The view from the top of the boat slide at RedBand Park is the same for everyone. It’s a long way from the bottom and can seem a little daunting if you’ve never actually walked a boat down it. The water is clear enough to see the rocks in the river even from way up top. It’s a beautiful view that sets a high bar for the coming float trip down the Spokane River.
The perspective however is different for everyone. Mine is a little like the perfect mix between an M. Night Shyamalan movie and a Bev Doolittle painting. I don’t actually “see dead people”, that’d be weird, but I do sense their presence mingled amongst the current scenery.
It’s not at all difficult for me to imagine the massive flows of water that were set loose when the ice dam that formed glacial lake Missoula gave way and flood waters formed much of what we know of our area today. It helps me stay positive on days when rowing against higher flows feel arduous.
From the river's edge looking upstream I can see the gondolas making their turn at the base of the falls above the Monroe St Bridge, and in my mind's eye the rickety platforms and figures of Spokane and Nez Perce natives spearing the June Hogs are a shadowy backdrop. The overwhelming awareness of this once amazing yearly arrival of over a million king salmon, that averaged ninety pounds, to our river is a simultaneously heartbreaking and awe inspiring image. In June the silver water holds two meanings for me. I can’t help but think of the yearly rendezvous of the tribes in what we now know as Riverfront Park. When they gathered to harvest what must have seemed an endless bounty.
Occasionally, I see in the clear water running under my boat, a hint of blood that must have clouded the water on that fateful day in 1858 when US cavalry soldiers slaughtered over 800 horses along its banks in an effort to quell an uprising. When I spy riders on their own mounts in what is now Riverside State Park I envision the ghosts of riderless ponies almost always mixed among them. It’s certainly no stretch then to imagine that there in the midst of the whitewater rafters and other fishing boats are natives and voyageurs in their canoes traveling up and down the rivers banks. That the mink, otter and beaver we see almost daily were once a currency that led to the building of the Spokane House trading post at the confluence of the Spokane and Little Spokane Rivers far downstream. Every now and then I see old Jacco Finlay paddling past in his dugout canoe laden with prime skins.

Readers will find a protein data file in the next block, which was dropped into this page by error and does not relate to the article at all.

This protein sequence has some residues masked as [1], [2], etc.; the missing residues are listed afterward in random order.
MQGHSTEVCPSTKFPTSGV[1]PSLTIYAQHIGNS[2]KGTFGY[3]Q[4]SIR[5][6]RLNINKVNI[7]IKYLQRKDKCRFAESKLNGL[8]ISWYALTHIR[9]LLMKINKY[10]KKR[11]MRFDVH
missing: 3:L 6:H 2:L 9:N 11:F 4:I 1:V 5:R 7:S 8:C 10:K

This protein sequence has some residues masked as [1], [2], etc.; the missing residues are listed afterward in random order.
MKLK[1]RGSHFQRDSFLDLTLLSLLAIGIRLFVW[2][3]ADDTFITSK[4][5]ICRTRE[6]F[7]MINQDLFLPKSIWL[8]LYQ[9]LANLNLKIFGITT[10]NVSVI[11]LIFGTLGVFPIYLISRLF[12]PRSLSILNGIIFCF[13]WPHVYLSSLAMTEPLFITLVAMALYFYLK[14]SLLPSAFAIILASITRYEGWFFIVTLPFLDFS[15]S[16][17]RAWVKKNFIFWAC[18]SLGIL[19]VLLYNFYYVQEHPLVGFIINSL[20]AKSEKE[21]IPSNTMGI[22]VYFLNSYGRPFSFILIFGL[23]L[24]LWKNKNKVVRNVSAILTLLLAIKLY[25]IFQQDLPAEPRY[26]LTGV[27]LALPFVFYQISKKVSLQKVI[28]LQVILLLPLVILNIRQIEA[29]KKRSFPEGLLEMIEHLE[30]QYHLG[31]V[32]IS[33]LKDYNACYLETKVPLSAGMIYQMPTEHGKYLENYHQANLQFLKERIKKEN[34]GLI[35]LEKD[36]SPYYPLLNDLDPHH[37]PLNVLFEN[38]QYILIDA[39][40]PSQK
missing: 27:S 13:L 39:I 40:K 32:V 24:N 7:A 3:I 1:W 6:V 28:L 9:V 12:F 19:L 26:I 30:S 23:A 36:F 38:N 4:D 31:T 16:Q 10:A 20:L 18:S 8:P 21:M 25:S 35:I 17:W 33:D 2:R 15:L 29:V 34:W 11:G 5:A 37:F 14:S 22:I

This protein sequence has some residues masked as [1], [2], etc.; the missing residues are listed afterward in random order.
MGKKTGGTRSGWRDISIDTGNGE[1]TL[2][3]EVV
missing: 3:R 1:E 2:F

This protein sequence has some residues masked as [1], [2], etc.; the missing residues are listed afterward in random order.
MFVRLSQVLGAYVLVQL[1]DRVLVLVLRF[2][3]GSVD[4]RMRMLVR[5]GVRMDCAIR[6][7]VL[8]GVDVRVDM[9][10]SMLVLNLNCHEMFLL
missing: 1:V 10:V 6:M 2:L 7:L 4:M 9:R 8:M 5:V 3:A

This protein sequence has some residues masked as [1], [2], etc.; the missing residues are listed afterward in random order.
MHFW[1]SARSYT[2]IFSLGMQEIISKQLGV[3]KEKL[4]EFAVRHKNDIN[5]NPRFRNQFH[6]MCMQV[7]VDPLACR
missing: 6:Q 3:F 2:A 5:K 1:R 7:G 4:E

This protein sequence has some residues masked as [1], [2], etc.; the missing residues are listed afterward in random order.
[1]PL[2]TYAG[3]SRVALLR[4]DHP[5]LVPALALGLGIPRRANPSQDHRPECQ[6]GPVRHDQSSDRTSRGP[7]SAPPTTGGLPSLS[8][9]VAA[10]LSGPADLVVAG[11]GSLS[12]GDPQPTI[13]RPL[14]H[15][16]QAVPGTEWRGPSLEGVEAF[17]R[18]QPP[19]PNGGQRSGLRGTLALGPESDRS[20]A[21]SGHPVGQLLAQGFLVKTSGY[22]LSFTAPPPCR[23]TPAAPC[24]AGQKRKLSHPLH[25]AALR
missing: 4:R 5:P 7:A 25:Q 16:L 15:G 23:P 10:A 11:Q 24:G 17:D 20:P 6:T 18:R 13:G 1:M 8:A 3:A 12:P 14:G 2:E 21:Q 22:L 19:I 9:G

On the high bank across from the slide the architecture of offices and condos in Kendall Yards is inescapable. A testament to growth and expansion and stability for our city. But there underneath them in that wonderful Doolittlish shading I see the shantytown of returning WWII veterans struggling to overcome displacement and almost certain PTSD long before we knew of it’s existence. They came together in fellowship along the banks of the river to share commonality and perhaps, in their way, to heal.
Further downstream we float under the Sandifur footbridge and see the freestanding and abandoned abutments of the once towering High Bridge train trestle that stood a hundred or so feet above the river and spanned that entire gorge. I have my own treasured memories of this spot and have never drifted through there without seeing it’s image. I am routinely surprised at how few locals recall its existence.
I travel almost daily under the bank that holds the San Souci mobile home park. It’s a fine residential park in a spectacular location on the river. I however, see in the shade trees and structures the amusement rides of the once grand Natatorium Park. I hear barkers and music and children laughing. I see Babe Ruth hitting fly balls in the baseball diamond, and there is some lucky girl snatching the gold ring on the Looff Carousel. Is there anything quite as happy as carnival music?
Every now and then we capture images of wildlife along the shoreline. The occasional moose or deer. Customers are delighted to see these stately creatures inside the city limits. Each time that I hear that, I wonder what it might have once been like when they were visible at every turn. So imagining them more often than not is hardly a struggle.
Oddly, I do not dream of bigger or more plentiful trout. I am grateful for any and all the fish I net for my guide passengers. I have no illusions of the bounty we enjoy in lieu of what the river has withstood. There are those that live here in Spokane that talk of the river as though it were a nuclear waste site. Oh I hear your stories, they’re nearly the same every time. Three eyed trout with two heads that glow in the dark. Don’t eat the fish. Don’t swim in the water. They see the river as some sliver of slime that is barely contained from swallowing everything that lives along it’s banks.
This is the barely recognizable image I see repeatedly. The Spokane River is akin to a domestic violence survivor. She has withstood decades of abuse at our hands.
She still finds it in her heart to give every day.
I, nay we, should all be so gracious.
- Jake Hood
Spokane River Guide